What's an author assigned to sit next to a much more famous person (Gwyneth Paltrow) at a book signing to do? Write about it, of course.
"Due to the inflexibility of the alphabet I had the questionable good fortune to be seated directly beside Gwyneth Paltrow," writes Christina Oxenberg on her website.
The event was an authors night held by the East Hampton Library. The tony summer haven on Long Island boasts a long roster of both book-inclined celebrities and stars of the literary world: The event was co-founded by Alec Baldwin and its organizing committee includes bestselling thriller author Nelson DeMille, National Book Award-winning biographer Robert Caro, Orange Prize winning novelist A.M Homes and, yes, Gwyneth Paltrow.
"Since she arrived on the late side I had a chance to make some sales to new and repeat customers..." Oxenberg writes. But soon crowds amassed, standing in front of her section of table, with just one thing in mind: Gwyneth. "Then the divinity in question arrived with hubby, children and a couple of massive bodyguards. The worshipers blocked my view of the whole world, abusing my tiny territory upon which to abandon their trash or lean their sorry....." Oxenberg continued.
Oxenberg made a splash in the 1990s with the novel "Royal Blue," which had some parallels to her genuinely royal family. Her mother is Princess Elizabeth of Yugoslavia, second cousin to England's Prince Charles. And she's been exposed to Hollywood-type royalty: Her sister is Catherine Oxenberg of the lavish '80s show "Dynasty."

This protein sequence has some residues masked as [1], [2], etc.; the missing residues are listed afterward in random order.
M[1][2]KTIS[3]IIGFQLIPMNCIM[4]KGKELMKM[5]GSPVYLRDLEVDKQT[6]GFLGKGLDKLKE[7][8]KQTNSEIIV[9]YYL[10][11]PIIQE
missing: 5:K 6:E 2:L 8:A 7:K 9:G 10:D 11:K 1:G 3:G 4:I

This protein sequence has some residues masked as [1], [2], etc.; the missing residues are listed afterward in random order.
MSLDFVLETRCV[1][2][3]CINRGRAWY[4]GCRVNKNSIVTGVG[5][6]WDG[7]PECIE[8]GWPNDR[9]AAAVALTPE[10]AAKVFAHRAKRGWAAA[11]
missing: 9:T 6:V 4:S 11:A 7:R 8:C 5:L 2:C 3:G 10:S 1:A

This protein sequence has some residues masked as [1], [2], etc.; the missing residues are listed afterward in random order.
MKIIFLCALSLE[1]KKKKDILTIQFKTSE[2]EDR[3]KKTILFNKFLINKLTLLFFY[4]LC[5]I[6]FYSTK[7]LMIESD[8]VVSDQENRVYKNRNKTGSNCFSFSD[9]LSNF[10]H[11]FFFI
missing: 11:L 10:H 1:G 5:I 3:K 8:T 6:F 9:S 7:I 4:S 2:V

Lately, Oxenberg's literary fortunes have fallen: She self-published two recent books, "Do These Gloves Make My ... Look Fat?" in 2010 and "Life Is Short Read Short Stories," earlier this year.
However, her social skills are just fine: A bushel of bluebloods turned out for her book release party in April; and she was staying on Long Island at the home of writer Jay McInerney.
Confronted with no readers and a massive signing line for Gwyneth, what did Oxenberg do? She retreated to the snack table. And then she got, depending on how you look at it, inspired or kind of mean.
"I made a plate of miniature sloppy hamburgers, stinky steak sandwiches, and the like and hauled it back to my piece of table," she writes. Her destination: conscientious, healthful eater Gwyneth, who was signing her cookbook "It's All Good."
"Gwyneth’s bodyguards blocked my re-entry despite my assurance I was a just an author and pointing at my name tag, 'No!' they growled, body blocking me. So I was forced to crawl under the table," Oxenberg writes. "And there I sat with my meat products, wafting the excellent smells toward my sleek vegan neighbor. She ignored the siren smells of protein. We never did say hello, although I did try to sell my book to her sleek vegan children. No bites."
She could have gone a little easier on Gwyneth. Or maybe Paltrow and her entourage never even noticed.
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